Ladies Morning Musical Club, Mezzo-soprano Christianne Stotijn and pianist Julius Drake at Pollack Hall, April 12, 2015.
MONTREAL – Sunday afternoon began with the usual apologies to the barman who woke me up. Then I made my way to a club sportif in Outremont where juice boxes were served to a roomful of toddlers. This was a fundraiser for Bach Before Bedtime, an organization that introduces kids to classical instruments and the people who play them. I watched a little boy carry his baby brother closer to the stage. It’s an easy thing to like even when the room smells faintly of swimming pool.
The pink-cheeked wave smashed against the rocks of my main destination, McGill’s Pollack Hall, which recently turned 40 and where a man slowly walked down the aisle wearing a fleece emblazoned with “MANNERS OF DYING”.
As far as I know he survived what followed, a recital by Christianne Stotijn, who began with songs by Tchaikovsky that she has recorded with the pianist, Julius Drake, and for which they seem to have a special talent. Her Russian is excellent and her voice roams widely; it can narrow to a sorrowful point and as suddenly bloom in throaty contralto range. In high range it is exceptionally clear and calm, and though there were hints of fatigue by the end of the afternoon, she never lost her warmth.
I haven’t heard Tchaivkosky songs in a long time. They remind me of hot summers on the estate sipping fermented bread below the swaying birches. The fields rippled in the wind and the peasants sang pretty songs to the beat of the whip. They seemed so happy then. And yet we had to flee.
Stotijn sang them almost casually, with weight but not too much emphasis. Like something you’d hear out a window. It’s the only way to sing this hysterical man. Some of them, like “My Genius, My Angel, My Friend”, were written while he was still a teenager. “If I had known” is my favourite, it’s light fingered piano introduction and exit bizarrely sandwich a tragic, folksy song.
At her best, Stotijn adds interior movements to her phrasing, like a dance inside a single syllable, and it’s wonderfully suited to these lines. And the Shostakovich that followed, six mysterious, beautiful and angry settings of Tsvetaeva poems. These are an incredible cocktail, written at the beginning of the 20th century by a woman who would be driven to suicide by poverty and oppression, and set to music sixty years later by a composer who was both a party member and a target himself. The settings give the poems a darkly prophetic quality. Tsvetaeva died in 1941 and you could say Shostakovich completed them.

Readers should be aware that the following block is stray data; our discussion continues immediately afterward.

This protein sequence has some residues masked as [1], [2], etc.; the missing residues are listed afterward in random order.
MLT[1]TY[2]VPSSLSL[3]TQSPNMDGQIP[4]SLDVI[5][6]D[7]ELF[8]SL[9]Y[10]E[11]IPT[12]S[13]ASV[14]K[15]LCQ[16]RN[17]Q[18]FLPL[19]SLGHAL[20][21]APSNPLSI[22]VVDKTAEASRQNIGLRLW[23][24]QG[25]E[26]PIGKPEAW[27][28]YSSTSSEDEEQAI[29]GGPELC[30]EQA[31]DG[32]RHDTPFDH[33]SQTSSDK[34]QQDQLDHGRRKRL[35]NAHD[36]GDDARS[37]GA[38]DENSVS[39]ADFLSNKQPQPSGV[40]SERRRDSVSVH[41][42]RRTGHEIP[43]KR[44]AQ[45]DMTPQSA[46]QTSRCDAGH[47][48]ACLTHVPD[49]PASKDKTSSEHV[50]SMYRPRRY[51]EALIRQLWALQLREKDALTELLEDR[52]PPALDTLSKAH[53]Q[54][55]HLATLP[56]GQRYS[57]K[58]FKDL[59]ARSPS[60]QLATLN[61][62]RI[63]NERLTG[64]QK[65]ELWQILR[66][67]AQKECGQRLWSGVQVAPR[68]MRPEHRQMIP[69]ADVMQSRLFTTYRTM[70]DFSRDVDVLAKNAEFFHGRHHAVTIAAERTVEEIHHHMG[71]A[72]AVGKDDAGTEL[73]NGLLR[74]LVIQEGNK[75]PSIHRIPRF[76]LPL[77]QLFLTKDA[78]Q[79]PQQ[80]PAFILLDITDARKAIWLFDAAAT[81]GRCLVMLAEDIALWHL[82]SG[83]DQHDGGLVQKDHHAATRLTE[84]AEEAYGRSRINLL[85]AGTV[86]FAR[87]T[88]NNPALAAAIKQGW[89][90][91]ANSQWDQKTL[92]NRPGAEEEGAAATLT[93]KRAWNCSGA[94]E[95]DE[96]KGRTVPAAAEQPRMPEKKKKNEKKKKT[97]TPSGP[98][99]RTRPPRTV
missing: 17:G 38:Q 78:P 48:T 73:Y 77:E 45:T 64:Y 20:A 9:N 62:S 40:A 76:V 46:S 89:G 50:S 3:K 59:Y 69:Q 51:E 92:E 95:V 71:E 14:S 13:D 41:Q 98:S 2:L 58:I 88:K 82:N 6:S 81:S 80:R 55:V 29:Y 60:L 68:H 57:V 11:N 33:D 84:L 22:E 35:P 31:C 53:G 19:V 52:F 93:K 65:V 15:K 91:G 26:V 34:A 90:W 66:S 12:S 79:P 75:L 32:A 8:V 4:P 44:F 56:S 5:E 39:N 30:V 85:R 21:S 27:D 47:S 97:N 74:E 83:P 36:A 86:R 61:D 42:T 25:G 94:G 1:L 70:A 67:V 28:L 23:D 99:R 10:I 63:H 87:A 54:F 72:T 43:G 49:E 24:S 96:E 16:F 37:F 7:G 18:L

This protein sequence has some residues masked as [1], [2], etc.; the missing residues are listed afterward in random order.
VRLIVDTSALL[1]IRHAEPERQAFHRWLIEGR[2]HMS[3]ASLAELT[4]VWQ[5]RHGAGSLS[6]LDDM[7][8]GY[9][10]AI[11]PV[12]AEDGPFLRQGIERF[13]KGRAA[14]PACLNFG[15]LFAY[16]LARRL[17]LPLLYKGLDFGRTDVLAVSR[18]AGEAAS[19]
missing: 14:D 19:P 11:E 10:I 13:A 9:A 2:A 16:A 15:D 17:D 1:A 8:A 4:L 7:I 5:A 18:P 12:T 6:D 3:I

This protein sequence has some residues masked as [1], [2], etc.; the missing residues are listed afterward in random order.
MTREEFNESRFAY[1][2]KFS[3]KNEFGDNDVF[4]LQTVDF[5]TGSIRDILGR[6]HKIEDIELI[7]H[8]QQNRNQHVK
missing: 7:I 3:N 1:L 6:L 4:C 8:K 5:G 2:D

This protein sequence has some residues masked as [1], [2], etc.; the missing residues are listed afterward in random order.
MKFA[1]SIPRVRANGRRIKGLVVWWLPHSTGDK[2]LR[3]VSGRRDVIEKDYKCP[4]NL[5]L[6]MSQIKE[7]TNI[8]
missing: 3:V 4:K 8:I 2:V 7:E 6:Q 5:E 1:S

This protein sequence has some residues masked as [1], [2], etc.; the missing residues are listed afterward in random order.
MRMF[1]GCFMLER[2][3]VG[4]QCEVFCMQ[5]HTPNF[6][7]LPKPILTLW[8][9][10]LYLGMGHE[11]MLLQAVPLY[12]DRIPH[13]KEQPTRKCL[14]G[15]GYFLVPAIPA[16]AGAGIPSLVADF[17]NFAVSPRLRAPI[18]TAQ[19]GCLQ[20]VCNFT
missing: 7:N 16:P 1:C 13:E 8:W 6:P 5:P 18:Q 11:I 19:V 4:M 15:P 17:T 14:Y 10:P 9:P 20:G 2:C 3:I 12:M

Stotijn’s intimate introduction was a good example for talkative musicians in the audience: speak only if you have real enthusiasm for the subject, otherwise it’s awkward for everybody. Then she sang, and all six were captivating, but “Anna Akhmatova” was the best in its balance of respect and envious indignation.
The second half had four Korngold settings of Shakespeare, more than enough of him for the rest of the year. He certainly found an appropriate haven in 1930s Hollywood. The contrived and sentimental songs brought out unflattering exaggeration in both singer and accompanist, but a handful of Strauss leider set things right: Heine’s “Schlechtes Wetter” managed tender playfulness without being cloying and von Gilm’s “Zueignung” ended on a nicely ambiguous note, earnest and sardonic. I left looking forward to my shelf of poems and a warm evening.
The Women’s Musical Club of Toronto will present Mezzo-soprano Christianne Stotijn and pianist Julius Drake at Walter Hall, on Thursday, April 16. Details here.